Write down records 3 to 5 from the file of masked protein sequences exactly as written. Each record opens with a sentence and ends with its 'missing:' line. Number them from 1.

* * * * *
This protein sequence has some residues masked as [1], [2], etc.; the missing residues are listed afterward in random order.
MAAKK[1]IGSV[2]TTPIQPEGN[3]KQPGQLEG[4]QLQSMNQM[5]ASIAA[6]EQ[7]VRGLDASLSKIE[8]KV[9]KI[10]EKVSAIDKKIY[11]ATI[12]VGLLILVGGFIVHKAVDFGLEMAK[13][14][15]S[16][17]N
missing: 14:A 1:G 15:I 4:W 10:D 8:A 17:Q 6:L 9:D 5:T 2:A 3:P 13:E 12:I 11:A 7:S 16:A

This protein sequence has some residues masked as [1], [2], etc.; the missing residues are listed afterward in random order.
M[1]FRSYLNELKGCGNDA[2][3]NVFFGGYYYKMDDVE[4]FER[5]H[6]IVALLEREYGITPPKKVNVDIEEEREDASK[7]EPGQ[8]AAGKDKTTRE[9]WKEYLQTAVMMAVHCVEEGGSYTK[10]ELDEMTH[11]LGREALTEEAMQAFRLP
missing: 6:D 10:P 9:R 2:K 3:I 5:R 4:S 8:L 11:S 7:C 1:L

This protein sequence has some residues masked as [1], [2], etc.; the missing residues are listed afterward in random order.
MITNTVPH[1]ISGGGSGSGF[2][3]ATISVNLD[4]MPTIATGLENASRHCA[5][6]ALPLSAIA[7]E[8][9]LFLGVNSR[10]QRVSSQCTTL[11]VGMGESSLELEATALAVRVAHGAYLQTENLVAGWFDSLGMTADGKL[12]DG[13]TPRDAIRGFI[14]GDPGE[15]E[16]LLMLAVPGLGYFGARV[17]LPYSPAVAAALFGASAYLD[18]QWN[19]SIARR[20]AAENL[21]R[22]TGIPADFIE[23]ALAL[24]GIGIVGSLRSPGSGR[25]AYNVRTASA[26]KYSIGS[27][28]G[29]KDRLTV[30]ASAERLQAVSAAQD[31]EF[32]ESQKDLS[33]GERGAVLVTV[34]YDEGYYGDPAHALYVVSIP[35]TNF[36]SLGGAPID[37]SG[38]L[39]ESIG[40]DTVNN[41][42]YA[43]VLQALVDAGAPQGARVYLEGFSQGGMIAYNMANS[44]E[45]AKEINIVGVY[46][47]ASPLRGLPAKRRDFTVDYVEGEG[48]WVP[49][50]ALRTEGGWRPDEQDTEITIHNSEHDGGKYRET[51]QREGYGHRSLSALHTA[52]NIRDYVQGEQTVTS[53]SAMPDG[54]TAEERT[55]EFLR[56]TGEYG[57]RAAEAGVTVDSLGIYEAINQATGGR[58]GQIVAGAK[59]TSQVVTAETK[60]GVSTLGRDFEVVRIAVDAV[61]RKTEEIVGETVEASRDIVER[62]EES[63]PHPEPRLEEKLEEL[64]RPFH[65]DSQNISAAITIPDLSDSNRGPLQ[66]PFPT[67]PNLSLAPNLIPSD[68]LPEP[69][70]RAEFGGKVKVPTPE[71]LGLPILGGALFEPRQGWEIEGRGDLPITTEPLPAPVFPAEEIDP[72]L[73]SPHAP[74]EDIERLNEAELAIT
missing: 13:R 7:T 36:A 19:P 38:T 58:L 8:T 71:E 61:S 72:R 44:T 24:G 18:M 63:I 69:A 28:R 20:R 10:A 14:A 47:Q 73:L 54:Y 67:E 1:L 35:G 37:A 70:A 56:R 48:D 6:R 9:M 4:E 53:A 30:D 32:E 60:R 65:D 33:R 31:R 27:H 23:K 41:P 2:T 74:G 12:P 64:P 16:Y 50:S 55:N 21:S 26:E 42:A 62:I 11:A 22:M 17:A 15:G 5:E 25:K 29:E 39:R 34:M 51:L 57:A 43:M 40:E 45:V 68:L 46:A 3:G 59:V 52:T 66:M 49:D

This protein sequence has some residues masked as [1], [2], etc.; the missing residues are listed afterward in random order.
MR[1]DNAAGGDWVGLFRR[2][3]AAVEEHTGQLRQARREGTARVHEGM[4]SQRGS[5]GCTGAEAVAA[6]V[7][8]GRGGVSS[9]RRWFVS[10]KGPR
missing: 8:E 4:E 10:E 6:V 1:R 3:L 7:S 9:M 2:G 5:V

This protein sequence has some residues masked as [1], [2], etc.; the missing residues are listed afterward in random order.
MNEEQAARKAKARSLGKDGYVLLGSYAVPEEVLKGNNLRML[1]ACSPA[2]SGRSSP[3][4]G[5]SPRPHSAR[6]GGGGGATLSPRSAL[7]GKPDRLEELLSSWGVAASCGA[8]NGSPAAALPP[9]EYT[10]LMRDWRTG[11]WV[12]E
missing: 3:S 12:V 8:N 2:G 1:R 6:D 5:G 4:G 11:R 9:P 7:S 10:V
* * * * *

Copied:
This protein sequence has some residues masked as [1], [2], etc.; the missing residues are listed afterward in random order.
MITNTVPH[1]ISGGGSGSGF[2][3]ATISVNLD[4]MPTIATGLENASRHCA[5][6]ALPLSAIA[7]E[8][9]LFLGVNSR[10]QRVSSQCTTL[11]VGMGESSLELEATALAVRVAHGAYLQTENLVAGWFDSLGMTADGKL[12]DG[13]TPRDAIRGFI[14]GDPGE[15]E[16]LLMLAVPGLGYFGARV[17]LPYSPAVAAALFGASAYLD[18]QWN[19]SIARR[20]AAENL[21]R[22]TGIPADFIE[23]ALAL[24]GIGIVGSLRSPGSGR[25]AYNVRTASA[26]KYSIGS[27][28]G[29]KDRLTV[30]ASAERLQAVSAAQD[31]EF[32]ESQKDLS[33]GERGAVLVTV[34]YDEGYYGDPAHALYVVSIP[35]TNF[36]SLGGAPID[37]SG[38]L[39]ESIG[40]DTVNN[41][42]YA[43]VLQALVDAGAPQGARVYLEGFSQGGMIAYNMANS[44]E[45]AKEINIVGVY[46][47]ASPLRGLPAKRRDFTVDYVEGEG[48]WVP[49][50]ALRTEGGWRPDEQDTEITIHNSEHDGGKYRET[51]QREGYGHRSLSALHTA[52]NIRDYVQGEQTVTS[53]SAMPDG[54]TAEERT[55]EFLR[56]TGEYG[57]RAAEAGVTVDSLGIYEAINQATGGR[58]GQIVAGAK[59]TSQVVTAETK[60]GVSTLGRDFEVVRIAVDAV[61]RKTEEIVGETVEASRDIVER[62]EES[63]PHPEPRLEEKLEEL[64]RPFH[65]DSQNISAAITIPDLSDSNRGPLQ[66]PFPT[67]PNLSLAPNLIPSD[68]LPEP[69][70]RAEFGGKVKVPTPE[71]LGLPILGGALFEPRQGWEIEGRGDLPITTEPLPAPVFPAEEIDP[72]L[73]SPHAP[74]EDIERLNEAELAIT
missing: 13:R 7:T 36:A 19:P 38:T 58:L 8:T 71:E 61:S 72:R 44:T 24:G 18:M 63:I 69:A 28:R 20:R 10:A 14:A 47:Q 73:L 54:Y 67:E 1:L 35:G 37:A 70:A 56:R 48:D 6:R 9:M 4:E 53:A 30:D 32:E 60:R 65:D 33:R 31:R 27:H 23:K 41:P 2:T 74:G 12:P 64:P 16:Y 50:S 55:N 21:S 26:E 42:A 62:I 11:A 22:M 17:A 15:G 5:E 25:K 29:E 39:R 34:M 51:L 57:A 43:M 40:E 45:V 68:L 46:A 3:G 59:V 52:T 66:M 49:D

This protein sequence has some residues masked as [1], [2], etc.; the missing residues are listed afterward in random order.
MR[1]DNAAGGDWVGLFRR[2][3]AAVEEHTGQLRQARREGTARVHEGM[4]SQRGS[5]GCTGAEAVAA[6]V[7][8]GRGGVSS[9]RRWFVS[10]KGPR
missing: 8:E 4:E 10:E 6:V 1:R 3:L 7:S 9:M 2:G 5:V

This protein sequence has some residues masked as [1], [2], etc.; the missing residues are listed afterward in random order.
MNEEQAARKAKARSLGKDGYVLLGSYAVPEEVLKGNNLRML[1]ACSPA[2]SGRSSP[3][4]G[5]SPRPHSAR[6]GGGGGATLSPRSAL[7]GKPDRLEELLSSWGVAASCGA[8]NGSPAAALPP[9]EYT[10]LMRDWRTG[11]WV[12]E
missing: 3:S 12:V 8:N 2:G 1:R 6:D 5:G 4:G 11:R 9:P 7:S 10:V